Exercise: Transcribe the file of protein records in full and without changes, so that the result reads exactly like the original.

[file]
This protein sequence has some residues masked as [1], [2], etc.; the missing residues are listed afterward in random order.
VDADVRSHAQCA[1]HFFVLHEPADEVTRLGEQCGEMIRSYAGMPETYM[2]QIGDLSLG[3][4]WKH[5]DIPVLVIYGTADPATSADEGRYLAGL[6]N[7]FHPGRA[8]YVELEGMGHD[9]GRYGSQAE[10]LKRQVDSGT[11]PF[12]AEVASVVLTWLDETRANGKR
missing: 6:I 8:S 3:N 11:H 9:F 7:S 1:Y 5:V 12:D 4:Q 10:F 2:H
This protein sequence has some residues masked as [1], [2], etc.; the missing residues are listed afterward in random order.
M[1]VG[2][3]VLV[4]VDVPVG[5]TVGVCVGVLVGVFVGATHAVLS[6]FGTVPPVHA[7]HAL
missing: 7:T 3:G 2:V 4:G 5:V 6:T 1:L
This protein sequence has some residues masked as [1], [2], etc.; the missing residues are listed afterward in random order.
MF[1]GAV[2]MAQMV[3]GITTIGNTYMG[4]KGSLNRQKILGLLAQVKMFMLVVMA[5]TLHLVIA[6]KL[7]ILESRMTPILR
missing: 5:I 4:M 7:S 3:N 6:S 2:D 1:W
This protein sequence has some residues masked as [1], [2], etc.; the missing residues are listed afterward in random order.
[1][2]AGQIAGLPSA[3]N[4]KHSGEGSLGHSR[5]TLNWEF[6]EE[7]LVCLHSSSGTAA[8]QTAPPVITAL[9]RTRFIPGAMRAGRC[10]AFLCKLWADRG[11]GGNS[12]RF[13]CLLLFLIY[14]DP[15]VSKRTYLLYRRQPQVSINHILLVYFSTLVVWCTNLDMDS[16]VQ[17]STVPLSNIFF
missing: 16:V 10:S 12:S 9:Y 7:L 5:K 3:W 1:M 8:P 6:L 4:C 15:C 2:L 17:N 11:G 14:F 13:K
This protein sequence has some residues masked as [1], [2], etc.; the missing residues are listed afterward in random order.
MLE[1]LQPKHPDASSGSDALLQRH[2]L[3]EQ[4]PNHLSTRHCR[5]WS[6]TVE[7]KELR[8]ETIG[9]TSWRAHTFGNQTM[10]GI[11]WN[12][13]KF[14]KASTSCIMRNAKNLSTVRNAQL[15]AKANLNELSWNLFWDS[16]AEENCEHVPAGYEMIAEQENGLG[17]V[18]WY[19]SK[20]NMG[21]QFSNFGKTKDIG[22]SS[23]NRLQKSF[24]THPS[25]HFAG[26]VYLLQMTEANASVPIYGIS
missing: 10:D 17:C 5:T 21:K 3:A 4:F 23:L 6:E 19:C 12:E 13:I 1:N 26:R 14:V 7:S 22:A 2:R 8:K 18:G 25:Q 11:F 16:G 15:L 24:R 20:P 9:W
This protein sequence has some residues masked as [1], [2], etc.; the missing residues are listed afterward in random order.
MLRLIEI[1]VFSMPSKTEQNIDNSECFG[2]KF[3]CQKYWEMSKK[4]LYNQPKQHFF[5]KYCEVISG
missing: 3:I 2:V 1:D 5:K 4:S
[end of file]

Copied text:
This protein sequence has some residues masked as [1], [2], etc.; the missing residues are listed afterward in random order.
VDADVRSHAQCA[1]HFFVLHEPADEVTRLGEQCGEMIRSYAGMPETYM[2]QIGDLSLG[3][4]WKH[5]DIPVLVIYGTADPATSADEGRYLAGL[6]N[7]FHPGRA[8]YVELEGMGHD[9]GRYGSQAE[10]LKRQVDSGT[11]PF[12]AEVASVVLTWLDETRANGKR
missing: 6:I 8:S 3:N 11:H 9:F 7:S 1:Y 5:V 12:D 4:Q 10:F 2:H
This protein sequence has some residues masked as [1], [2], etc.; the missing residues are listed afterward in random order.
M[1]VG[2][3]VLV[4]VDVPVG[5]TVGVCVGVLVGVFVGATHAVLS[6]FGTVPPVHA[7]HAL
missing: 7:T 3:G 2:V 4:G 5:V 6:T 1:L
This protein sequence has some residues masked as [1], [2], etc.; the missing residues are listed afterward in random order.
MF[1]GAV[2]MAQMV[3]GITTIGNTYMG[4]KGSLNRQKILGLLAQVKMFMLVVMA[5]TLHLVIA[6]KL[7]ILESRMTPILR
missing: 5:I 4:M 7:S 3:N 6:S 2:D 1:W
This protein sequence has some residues masked as [1], [2], etc.; the missing residues are listed afterward in random order.
[1][2]AGQIAGLPSA[3]N[4]KHSGEGSLGHSR[5]TLNWEF[6]EE[7]LVCLHSSSGTAA[8]QTAPPVITAL[9]RTRFIPGAMRAGRC[10]AFLCKLWADRG[11]GGNS[12]RF[13]CLLLFLIY[14]DP[15]VSKRTYLLYRRQPQVSINHILLVYFSTLVVWCTNLDMDS[16]VQ[17]STVPLSNIFF
missing: 16:V 10:S 12:S 9:Y 7:L 5:K 3:W 1:M 8:P 6:L 4:C 15:C 2:L 17:N 11:G 14:F 13:K
This protein sequence has some residues masked as [1], [2], etc.; the missing residues are listed afterward in random order.
MLE[1]LQPKHPDASSGSDALLQRH[2]L[3]EQ[4]PNHLSTRHCR[5]WS[6]TVE[7]KELR[8]ETIG[9]TSWRAHTFGNQTM[10]GI[11]WN[12][13]KF[14]KASTSCIMRNAKNLSTVRNAQL[15]AKANLNELSWNLFWDS[16]AEENCEHVPAGYEMIAEQENGLG[17]V[18]WY[19]SK[20]NMG[21]QFSNFGKTKDIG[22]SS[23]NRLQKSF[24]THPS[25]HFAG[26]VYLLQMTEANASVPIYGIS
missing: 10:D 17:C 5:T 21:K 3:A 4:F 23:L 6:E 19:C 12:E 13:I 1:N 26:R 14:V 7:S 22:A 2:R 8:K 18:G 25:Q 11:F 16:G 15:L 24:R 20:P 9:W
This protein sequence has some residues masked as [1], [2], etc.; the missing residues are listed afterward in random order.
MLRLIEI[1]VFSMPSKTEQNIDNSECFG[2]KF[3]CQKYWEMSKK[4]LYNQPKQHFF[5]KYCEVISG
missing: 3:I 2:V 1:D 5:K 4:S